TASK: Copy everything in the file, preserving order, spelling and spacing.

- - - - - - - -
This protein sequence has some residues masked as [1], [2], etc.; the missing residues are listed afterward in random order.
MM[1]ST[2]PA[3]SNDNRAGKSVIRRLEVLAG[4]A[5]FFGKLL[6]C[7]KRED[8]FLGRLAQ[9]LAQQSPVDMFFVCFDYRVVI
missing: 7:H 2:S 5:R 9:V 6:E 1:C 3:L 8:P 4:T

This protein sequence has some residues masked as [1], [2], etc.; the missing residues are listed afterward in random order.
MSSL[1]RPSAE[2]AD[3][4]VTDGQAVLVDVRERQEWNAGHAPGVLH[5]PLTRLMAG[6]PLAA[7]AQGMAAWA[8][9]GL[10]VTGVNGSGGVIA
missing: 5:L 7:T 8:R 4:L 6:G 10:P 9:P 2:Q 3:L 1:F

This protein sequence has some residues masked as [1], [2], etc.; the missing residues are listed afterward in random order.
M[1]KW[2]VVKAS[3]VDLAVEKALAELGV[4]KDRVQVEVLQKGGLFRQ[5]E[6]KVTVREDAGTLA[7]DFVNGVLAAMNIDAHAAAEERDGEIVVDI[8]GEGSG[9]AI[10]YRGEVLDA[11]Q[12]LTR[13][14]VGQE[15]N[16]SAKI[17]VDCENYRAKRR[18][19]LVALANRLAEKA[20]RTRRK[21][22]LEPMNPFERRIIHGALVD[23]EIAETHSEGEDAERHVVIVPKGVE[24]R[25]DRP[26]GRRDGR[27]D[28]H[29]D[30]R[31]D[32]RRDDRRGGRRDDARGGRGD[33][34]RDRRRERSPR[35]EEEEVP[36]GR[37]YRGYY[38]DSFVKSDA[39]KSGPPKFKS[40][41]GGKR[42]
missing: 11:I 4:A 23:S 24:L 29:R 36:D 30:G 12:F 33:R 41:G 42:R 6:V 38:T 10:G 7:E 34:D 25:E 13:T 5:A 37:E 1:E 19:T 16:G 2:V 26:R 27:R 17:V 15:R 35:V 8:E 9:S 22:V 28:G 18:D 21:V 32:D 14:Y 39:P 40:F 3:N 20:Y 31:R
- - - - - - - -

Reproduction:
This protein sequence has some residues masked as [1], [2], etc.; the missing residues are listed afterward in random order.
MM[1]ST[2]PA[3]SNDNRAGKSVIRRLEVLAG[4]A[5]FFGKLL[6]C[7]KRED[8]FLGRLAQ[9]LAQQSPVDMFFVCFDYRVVI
missing: 7:H 2:S 5:R 9:V 6:E 1:C 3:L 8:P 4:T

This protein sequence has some residues masked as [1], [2], etc.; the missing residues are listed afterward in random order.
MSSL[1]RPSAE[2]AD[3][4]VTDGQAVLVDVRERQEWNAGHAPGVLH[5]PLTRLMAG[6]PLAA[7]AQGMAAWA[8][9]GL[10]VTGVNGSGGVIA
missing: 5:L 7:T 8:R 4:L 6:G 10:P 9:P 2:Q 3:L 1:F

This protein sequence has some residues masked as [1], [2], etc.; the missing residues are listed afterward in random order.
M[1]KW[2]VVKAS[3]VDLAVEKALAELGV[4]KDRVQVEVLQKGGLFRQ[5]E[6]KVTVREDAGTLA[7]DFVNGVLAAMNIDAHAAAEERDGEIVVDI[8]GEGSG[9]AI[10]YRGEVLDA[11]Q[12]LTR[13][14]VGQE[15]N[16]SAKI[17]VDCENYRAKRR[18][19]LVALANRLAEKA[20]RTRRK[21][22]LEPMNPFERRIIHGALVD[23]EIAETHSEGEDAERHVVIVPKGVE[24]R[25]DRP[26]GRRDGR[27]D[28]H[29]D[30]R[31]D[32]RRDDRRGGRRDDARGGRGD[33][34]RDRRRERSPR[35]EEEEVP[36]GR[37]YRGYY[38]DSFVKSDA[39]KSGPPKFKS[40][41]GGKR[42]
missing: 11:I 4:A 23:S 24:L 29:R 36:D 30:G 12:F 33:R 41:G 42:R 6:V 38:T 10:G 7:E 34:D 25:E 13:T 5:A 37:E 1:E 19:T 16:G 2:V 26:R 27:R 17:V 15:R 35:V 8:E 9:S 22:V 28:G 18:D 21:V 32:D 14:Y 39:P 40:F 3:N 20:Y 31:R